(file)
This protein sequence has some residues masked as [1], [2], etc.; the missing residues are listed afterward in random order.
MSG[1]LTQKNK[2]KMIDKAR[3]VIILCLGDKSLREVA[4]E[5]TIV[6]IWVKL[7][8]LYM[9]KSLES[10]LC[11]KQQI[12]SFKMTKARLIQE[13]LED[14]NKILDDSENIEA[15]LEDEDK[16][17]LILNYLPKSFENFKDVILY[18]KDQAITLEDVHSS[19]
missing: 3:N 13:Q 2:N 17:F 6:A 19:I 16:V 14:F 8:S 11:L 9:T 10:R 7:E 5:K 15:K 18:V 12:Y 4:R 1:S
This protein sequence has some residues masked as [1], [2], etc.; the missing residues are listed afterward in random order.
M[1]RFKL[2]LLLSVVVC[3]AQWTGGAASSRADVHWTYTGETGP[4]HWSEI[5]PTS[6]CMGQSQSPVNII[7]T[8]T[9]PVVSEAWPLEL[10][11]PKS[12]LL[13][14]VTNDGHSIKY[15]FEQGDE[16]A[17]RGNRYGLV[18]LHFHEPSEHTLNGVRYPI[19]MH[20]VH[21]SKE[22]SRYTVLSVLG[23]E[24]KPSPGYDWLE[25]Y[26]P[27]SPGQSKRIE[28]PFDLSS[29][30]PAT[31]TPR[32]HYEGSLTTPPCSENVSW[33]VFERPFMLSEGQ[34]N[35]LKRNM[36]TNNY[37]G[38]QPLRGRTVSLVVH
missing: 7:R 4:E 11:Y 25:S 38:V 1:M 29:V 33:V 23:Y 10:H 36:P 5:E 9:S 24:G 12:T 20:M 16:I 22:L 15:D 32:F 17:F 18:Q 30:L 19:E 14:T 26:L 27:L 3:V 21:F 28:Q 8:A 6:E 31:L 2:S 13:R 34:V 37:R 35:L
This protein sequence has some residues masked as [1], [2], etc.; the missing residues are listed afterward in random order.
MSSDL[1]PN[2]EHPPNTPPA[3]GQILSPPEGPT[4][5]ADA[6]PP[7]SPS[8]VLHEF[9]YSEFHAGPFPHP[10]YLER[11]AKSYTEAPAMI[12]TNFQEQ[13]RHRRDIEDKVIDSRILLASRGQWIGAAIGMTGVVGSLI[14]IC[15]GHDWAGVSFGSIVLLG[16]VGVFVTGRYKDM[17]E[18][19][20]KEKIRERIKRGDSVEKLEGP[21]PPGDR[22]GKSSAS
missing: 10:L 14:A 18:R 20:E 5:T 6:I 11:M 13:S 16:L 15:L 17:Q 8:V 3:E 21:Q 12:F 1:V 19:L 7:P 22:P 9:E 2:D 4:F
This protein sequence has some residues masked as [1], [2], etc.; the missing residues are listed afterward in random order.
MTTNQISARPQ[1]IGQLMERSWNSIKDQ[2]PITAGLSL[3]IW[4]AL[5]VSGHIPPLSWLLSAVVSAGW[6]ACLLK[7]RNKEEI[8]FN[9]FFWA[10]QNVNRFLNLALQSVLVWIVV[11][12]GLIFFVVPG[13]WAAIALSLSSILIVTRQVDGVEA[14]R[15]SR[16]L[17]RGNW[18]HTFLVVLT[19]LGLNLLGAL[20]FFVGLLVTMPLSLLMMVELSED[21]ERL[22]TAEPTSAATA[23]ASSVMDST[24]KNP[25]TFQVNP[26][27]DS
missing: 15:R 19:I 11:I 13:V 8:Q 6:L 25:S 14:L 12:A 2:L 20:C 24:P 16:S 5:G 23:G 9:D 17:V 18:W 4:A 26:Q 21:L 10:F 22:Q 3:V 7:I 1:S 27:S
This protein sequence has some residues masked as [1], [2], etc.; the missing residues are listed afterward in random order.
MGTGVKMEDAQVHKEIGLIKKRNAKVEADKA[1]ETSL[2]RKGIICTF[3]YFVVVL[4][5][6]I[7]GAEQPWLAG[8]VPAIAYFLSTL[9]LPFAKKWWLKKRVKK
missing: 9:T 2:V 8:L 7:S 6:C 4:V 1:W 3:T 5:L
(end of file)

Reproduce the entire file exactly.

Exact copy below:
This protein sequence has some residues masked as [1], [2], etc.; the missing residues are listed afterward in random order.
MSG[1]LTQKNK[2]KMIDKAR[3]VIILCLGDKSLREVA[4]E[5]TIV[6]IWVKL[7][8]LYM[9]KSLES[10]LC[11]KQQI[12]SFKMTKARLIQE[13]LED[14]NKILDDSENIEA[15]LEDEDK[16][17]LILNYLPKSFENFKDVILY[18]KDQAITLEDVHSS[19]
missing: 3:N 13:Q 2:N 17:F 6:A 19:I 16:V 14:F 8:S 11:L 9:T 10:R 7:E 5:K 15:K 18:V 12:Y 4:R 1:S
This protein sequence has some residues masked as [1], [2], etc.; the missing residues are listed afterward in random order.
M[1]RFKL[2]LLLSVVVC[3]AQWTGGAASSRADVHWTYTGETGP[4]HWSEI[5]PTS[6]CMGQSQSPVNII[7]T[8]T[9]PVVSEAWPLEL[10][11]PKS[12]LL[13][14]VTNDGHSIKY[15]FEQGDE[16]A[17]RGNRYGLV[18]LHFHEPSEHTLNGVRYPI[19]MH[20]VH[21]SKE[22]SRYTVLSVLG[23]E[24]KPSPGYDWLE[25]Y[26]P[27]SPGQSKRIE[28]PFDLSS[29][30]PAT[31]TPR[32]HYEGSLTTPPCSENVSW[33]VFERPFMLSEGQ[34]N[35]LKRNM[36]TNNY[37]G[38]QPLRGRTVSLVVH
missing: 7:R 4:E 11:Y 25:S 38:V 1:M 29:V 33:V 23:Y 10:H 36:P 5:E 9:S 24:G 12:T 20:M 16:I 22:L 15:D 32:F 17:F 18:Q 30:L 19:E 14:T 26:L 27:L 3:V 21:F 28:Q 8:A 6:E 31:L 2:S 13:R 34:V 37:R 35:L
This protein sequence has some residues masked as [1], [2], etc.; the missing residues are listed afterward in random order.
MSSDL[1]PN[2]EHPPNTPPA[3]GQILSPPEGPT[4][5]ADA[6]PP[7]SPS[8]VLHEF[9]YSEFHAGPFPHP[10]YLER[11]AKSYTEAPAMI[12]TNFQEQ[13]RHRRDIEDKVIDSRILLASRGQWIGAAIGMTGVVGSLI[14]IC[15]GHDWAGVSFGSIVLLG[16]VGVFVTGRYKDM[17]E[18][19][20]KEKIRERIKRGDSVEKLEGP[21]PPGDR[22]GKSSAS
missing: 10:L 14:A 18:R 20:E 5:T 6:I 11:M 13:S 16:L 15:L 17:Q 8:V 3:E 21:Q 12:F 1:V 19:L 7:P 22:P 9:E 2:D 4:F
This protein sequence has some residues masked as [1], [2], etc.; the missing residues are listed afterward in random order.
MTTNQISARPQ[1]IGQLMERSWNSIKDQ[2]PITAGLSL[3]IW[4]AL[5]VSGHIPPLSWLLSAVVSAGW[6]ACLLK[7]RNKEEI[8]FN[9]FFWA[10]QNVNRFLNLALQSVLVWIVV[11][12]GLIFFVVPG[13]WAAIALSLSSILIVTRQVDGVEA[14]R[15]SR[16]L[17]RGNW[18]HTFLVVLT[19]LGLNLLGAL[20]FFVGLLVTMPLSLLMMVELSED[21]ERL[22]TAEPTSAATA[23]ASSVMDST[24]KNP[25]TFQVNP[26][27]DS
missing: 15:R 19:I 11:I 13:V 8:Q 6:L 25:S 14:L 12:A 2:L 20:C 24:P 16:S 5:G 23:G 9:D 17:V 18:W 4:A 26:Q 21:L 10:F 22:Q 3:V 7:I 1:S 27:S
This protein sequence has some residues masked as [1], [2], etc.; the missing residues are listed afterward in random order.
MGTGVKMEDAQVHKEIGLIKKRNAKVEADKA[1]ETSL[2]RKGIICTF[3]YFVVVL[4][5][6]I[7]GAEQPWLAG[8]VPAIAYFLSTL[9]LPFAKKWWLKKRVKK
missing: 9:T 2:V 8:L 7:S 6:C 4:V 1:W 3:T 5:L